# What is Ground-state and Excited state of an atom?Thanks..

Feb 22, 2016

It is essentially the difference between an atom with extra energy (excited-state) and the same atom in its most stable state, with no extra energy (ground-state).

Let's say we looked at sodium ($Z = 11$) as an example. Its electron configuration is:

$1 {s}^{2} 2 {s}^{2} 2 {p}^{6} 3 {s}^{1}$

If we shine a light source onto sodium that successfully excites the $3 s$ electron into the $3 p$ orbital (a higher-energy orbital), then we've put sodium into its first excited state. We provided some energy that allows the electron to jump into a higher-energy, suitable orbital.

The new configuration is:

$1 {s}^{2} 2 {s}^{2} 2 {p}^{6} 3 {p}^{1}$

Of course, we should recognize that the $3 s$ orbital is now empty (we excited it out of that orbital into a higher-energy orbital).

HOW TO PREDICT EXCITED STATES?

By what's known as the "selection rules", we can predict possible excitation pathways.

1. An electron can only jump up into an orbital that retains the total electron spin ($\Delta S = 0$)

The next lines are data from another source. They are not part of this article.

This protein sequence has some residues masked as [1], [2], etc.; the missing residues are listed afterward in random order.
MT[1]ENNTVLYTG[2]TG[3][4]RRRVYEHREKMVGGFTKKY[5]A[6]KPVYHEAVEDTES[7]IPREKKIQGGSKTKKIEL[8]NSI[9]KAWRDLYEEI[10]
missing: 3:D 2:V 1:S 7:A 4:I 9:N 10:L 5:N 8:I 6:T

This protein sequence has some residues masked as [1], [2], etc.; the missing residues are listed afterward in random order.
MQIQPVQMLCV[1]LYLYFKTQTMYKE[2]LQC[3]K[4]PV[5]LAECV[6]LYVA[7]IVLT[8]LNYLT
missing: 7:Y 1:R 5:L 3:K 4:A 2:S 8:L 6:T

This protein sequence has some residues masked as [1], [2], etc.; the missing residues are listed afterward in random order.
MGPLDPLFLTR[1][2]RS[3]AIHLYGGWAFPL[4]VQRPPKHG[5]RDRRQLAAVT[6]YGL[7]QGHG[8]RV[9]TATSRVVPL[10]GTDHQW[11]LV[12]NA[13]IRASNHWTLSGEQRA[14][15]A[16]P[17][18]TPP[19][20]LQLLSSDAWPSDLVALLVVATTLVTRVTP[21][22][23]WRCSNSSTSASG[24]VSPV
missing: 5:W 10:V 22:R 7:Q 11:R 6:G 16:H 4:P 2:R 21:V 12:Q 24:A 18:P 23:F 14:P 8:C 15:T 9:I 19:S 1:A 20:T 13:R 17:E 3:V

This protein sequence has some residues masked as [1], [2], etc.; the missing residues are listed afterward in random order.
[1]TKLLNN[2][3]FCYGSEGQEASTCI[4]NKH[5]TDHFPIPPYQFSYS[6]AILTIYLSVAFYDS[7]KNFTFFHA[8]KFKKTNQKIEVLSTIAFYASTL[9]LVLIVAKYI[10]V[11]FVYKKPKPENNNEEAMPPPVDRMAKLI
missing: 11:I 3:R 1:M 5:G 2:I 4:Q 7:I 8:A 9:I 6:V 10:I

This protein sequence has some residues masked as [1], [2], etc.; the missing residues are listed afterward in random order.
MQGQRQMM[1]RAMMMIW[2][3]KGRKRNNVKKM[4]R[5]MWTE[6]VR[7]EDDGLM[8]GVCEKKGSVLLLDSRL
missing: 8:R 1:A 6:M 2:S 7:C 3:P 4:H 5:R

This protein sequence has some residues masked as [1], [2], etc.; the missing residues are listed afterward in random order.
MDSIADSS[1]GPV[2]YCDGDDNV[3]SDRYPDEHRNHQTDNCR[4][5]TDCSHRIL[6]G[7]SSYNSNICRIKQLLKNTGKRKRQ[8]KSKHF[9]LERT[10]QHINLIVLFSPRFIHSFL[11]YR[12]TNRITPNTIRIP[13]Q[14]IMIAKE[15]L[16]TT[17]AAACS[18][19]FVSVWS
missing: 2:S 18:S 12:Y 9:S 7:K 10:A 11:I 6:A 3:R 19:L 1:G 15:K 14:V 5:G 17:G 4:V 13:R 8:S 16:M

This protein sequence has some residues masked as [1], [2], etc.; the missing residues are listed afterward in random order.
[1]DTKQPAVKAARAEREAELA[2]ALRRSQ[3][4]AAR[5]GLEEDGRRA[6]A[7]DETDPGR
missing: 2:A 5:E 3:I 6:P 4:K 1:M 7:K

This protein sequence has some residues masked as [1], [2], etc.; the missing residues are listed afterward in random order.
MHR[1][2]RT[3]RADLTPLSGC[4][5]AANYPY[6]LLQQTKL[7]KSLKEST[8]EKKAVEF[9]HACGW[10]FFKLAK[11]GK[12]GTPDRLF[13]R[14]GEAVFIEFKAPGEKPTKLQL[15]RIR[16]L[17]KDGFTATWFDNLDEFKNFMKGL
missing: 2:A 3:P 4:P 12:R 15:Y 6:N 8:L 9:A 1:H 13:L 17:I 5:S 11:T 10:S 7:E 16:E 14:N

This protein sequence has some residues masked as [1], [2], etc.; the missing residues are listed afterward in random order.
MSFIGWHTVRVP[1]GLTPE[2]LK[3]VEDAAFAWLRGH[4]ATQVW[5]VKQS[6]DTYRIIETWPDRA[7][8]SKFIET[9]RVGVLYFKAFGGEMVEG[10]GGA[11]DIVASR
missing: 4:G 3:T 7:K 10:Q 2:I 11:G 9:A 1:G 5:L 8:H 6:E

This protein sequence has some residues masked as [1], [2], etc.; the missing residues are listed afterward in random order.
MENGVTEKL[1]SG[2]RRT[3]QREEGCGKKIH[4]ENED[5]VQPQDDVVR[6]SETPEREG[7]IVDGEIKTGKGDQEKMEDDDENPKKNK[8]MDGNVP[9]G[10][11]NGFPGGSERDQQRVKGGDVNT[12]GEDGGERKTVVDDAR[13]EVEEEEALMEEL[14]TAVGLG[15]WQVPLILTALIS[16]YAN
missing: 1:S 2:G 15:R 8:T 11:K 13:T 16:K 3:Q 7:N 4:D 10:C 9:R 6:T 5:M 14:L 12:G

2. We must make sure the total change in angular momentum $l$ is exactly $\pm 1$ ($\Delta L = \pm 1$).

Thus, for $\Delta S = 0$, an unpaired electron cannot jump into an orbital with another unpaired electron (or else $\Delta S = \pm 1$, which is not equal to $0$), and you have to go $s \to p$ or $p \to d$ or $d \to f$, but you cannot go $s \to d$ or $p \to f$ in one step (because $\Delta L \ne \pm 1$).

For instance:

• $3 s \to 3 p$ is allowed. $l$ changed by exactly $\pm 1$.
• $3 s \to 5 p$ is allowed, if you have enough energy.
• $3 s \to 4 s$ and $3 s \to 5 s$ are forbidden, because you did not change $l$ by $\pm 1$ in one step.
• $3 s \to 3 d$ is forbidden, because $l$ changed by more than $\pm 1$ at a time. However, $3 s \to 3 p \to 3 d$ is allowed.
• $3 s \to 3 p \to 5 s$ is allowed, because you changed $l$ by $\pm 1$ each time.

Let's put this into a picture.

SODIUM ENERGY LEVEL DIAGRAM You read this diagram by noting that the $n X$ at the top correlate with the quantum number $n$, while the single digits below each $n X$ at the top indicate what value of $n$ belongs to the orbital. For example, column $2$ for orbital "$4$" is the $4 p$ orbital.

The energy on the left is in $\text{eV}$, where $\text{1 eV" = 1.602xx10^(-19) "J}$. The small numbers along each transition line is the wavelength of the transition in $\text{nm}$. For example, the wavelength of the $3 s \to 3 p$ transition is about $\text{589 nm}$.

From this diagram, you should realize that the allowed transitions up to new excited states are all diagonal.

Can you trace the excitation pathways from the examples above? You should find that the forbidden transitions are all vertical or require two diagonal steps.